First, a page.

M Sreeshankar, the only Indian male long jumper to reach the finals at the World Championships, talks to ace javelin thrower Neeraj Chopra after the latter's historic silver medal feat at the Worlds at Eugene, Orgeon.
“Chopra, draped in tricolour, came to meet the Indian contingent in the gallery immediately after winning the medal. We celebrated his glorious feat, hugging each other. He told us that he could not perform as expected. However, there was not a tinge of disappointment in his voice. Rather, he sounded determined to go one step further and clinch gold at the upcoming Commonwealth Games,” tells Sreeshankar.
Usually, you avoid playing catch up at major events, but here you began with a foul throw and the next two throws were not great. What was on your mind?
Yes, I used to produce a good throw in the first couple of attempts at big events. Here the conditions were not favourable. There were strong winds. I deliberately fouled by crossing the line as I knew my first throw was very poor. I was confident of touching the 88-metre mark. However, I had to wait till my fourth attempt to produce a good throw. I tried to do better in the final two attempts, but a hamstring strain doused my hopes.
Eventual champion Anderson Peters surpassed the 90-metre mark thrice in the final. Is the competition getting tougher?
After the Tokyo Olympics, there has been significant improvement in everyone's performance. Anderson's best throw of 90.54 metres here was about three metres more than my best throw at Tokyo which fetched me gold. At Tokyo my best was 87.58 metres. Here I could produce a throw of 88.13 metres. I am able to do better when there is stiff competition.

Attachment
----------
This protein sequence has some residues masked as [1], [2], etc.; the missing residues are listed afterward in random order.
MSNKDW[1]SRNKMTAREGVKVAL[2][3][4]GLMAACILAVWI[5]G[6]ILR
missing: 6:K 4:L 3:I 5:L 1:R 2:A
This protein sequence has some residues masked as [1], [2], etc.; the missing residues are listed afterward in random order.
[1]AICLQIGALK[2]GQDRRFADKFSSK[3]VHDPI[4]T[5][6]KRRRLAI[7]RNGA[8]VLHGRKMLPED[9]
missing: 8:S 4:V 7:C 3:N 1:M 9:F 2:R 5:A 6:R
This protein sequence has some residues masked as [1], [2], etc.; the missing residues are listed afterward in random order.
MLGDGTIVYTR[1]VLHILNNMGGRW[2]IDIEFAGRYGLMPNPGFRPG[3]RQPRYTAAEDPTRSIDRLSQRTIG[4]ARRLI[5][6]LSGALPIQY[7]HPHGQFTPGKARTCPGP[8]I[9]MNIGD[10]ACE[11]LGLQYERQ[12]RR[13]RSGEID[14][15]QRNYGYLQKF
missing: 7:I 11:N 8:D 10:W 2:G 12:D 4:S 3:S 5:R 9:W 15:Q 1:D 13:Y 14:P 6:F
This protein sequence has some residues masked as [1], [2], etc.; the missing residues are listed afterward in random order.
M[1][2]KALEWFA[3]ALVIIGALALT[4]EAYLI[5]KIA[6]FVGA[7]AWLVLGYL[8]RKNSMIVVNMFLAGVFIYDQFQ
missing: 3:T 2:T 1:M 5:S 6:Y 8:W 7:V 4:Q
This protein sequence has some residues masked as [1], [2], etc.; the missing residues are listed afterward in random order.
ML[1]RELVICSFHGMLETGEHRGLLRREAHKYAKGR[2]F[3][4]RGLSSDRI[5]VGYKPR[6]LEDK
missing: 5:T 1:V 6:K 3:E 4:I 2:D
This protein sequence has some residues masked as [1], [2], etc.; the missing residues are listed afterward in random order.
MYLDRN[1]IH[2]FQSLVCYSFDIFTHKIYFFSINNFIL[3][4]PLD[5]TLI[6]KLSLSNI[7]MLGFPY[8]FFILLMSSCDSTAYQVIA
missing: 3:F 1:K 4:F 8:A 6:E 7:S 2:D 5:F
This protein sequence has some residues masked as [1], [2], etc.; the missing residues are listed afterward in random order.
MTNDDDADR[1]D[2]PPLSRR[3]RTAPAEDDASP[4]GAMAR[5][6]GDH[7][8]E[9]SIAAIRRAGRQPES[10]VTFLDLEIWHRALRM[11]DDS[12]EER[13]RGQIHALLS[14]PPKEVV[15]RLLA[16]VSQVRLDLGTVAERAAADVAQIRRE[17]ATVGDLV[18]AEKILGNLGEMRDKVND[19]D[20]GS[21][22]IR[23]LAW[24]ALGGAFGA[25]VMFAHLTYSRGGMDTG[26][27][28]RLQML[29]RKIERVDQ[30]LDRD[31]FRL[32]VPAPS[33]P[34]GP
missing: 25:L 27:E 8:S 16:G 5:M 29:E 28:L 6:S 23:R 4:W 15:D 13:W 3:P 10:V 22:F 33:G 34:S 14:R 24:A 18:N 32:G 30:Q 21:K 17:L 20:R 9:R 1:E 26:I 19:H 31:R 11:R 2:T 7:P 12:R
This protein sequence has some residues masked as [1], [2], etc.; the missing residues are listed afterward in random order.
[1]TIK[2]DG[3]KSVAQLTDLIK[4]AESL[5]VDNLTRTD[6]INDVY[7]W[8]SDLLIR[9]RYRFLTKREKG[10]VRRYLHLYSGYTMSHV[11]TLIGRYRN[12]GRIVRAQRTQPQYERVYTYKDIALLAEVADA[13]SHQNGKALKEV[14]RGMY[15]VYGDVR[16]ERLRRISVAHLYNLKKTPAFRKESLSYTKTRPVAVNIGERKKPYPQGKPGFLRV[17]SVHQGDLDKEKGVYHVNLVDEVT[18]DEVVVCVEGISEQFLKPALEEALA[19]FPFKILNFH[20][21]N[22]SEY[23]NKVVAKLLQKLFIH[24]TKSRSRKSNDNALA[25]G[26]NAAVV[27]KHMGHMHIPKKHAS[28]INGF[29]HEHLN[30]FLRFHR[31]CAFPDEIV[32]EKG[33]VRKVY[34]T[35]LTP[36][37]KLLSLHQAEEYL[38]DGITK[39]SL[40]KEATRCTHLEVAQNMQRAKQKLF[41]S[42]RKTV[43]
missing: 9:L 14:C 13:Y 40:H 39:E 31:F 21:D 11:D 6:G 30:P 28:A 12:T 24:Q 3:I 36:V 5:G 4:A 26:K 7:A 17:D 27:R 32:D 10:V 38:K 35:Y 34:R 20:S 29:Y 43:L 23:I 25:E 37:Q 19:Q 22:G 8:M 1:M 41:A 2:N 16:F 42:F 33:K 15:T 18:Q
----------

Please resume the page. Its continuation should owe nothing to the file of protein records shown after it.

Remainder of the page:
Being the Olympic champion, you were expected to do well here. Besides, you were carrying the hopes of 1.3 billion Indians. Yet, you managed to stay cool as the competition heated up.
While competing, my sole aim is to produce at least one throw that is technically perfect. If I'm able to do that I feel happy. More than aiming for a medal, my priority is to get the throws right. I don’t worry about the opponents or my position on the list. I was under no pressure in the final. That is why I could produce a silver-clinching throw in my fourth attempt.
What is your advice to Indian athletes, including myself, to do well at international events?
We may not be able to win all the competitions that we attend. If we get a medal, we should celebrate it. If we fail, we should take it as a learning experience and rectify our mistakes. You should not be disappointed for failing to finish on the podium. Being the seventh best long jumper in the world is no mean achievement.
Compiled by Ajay Ben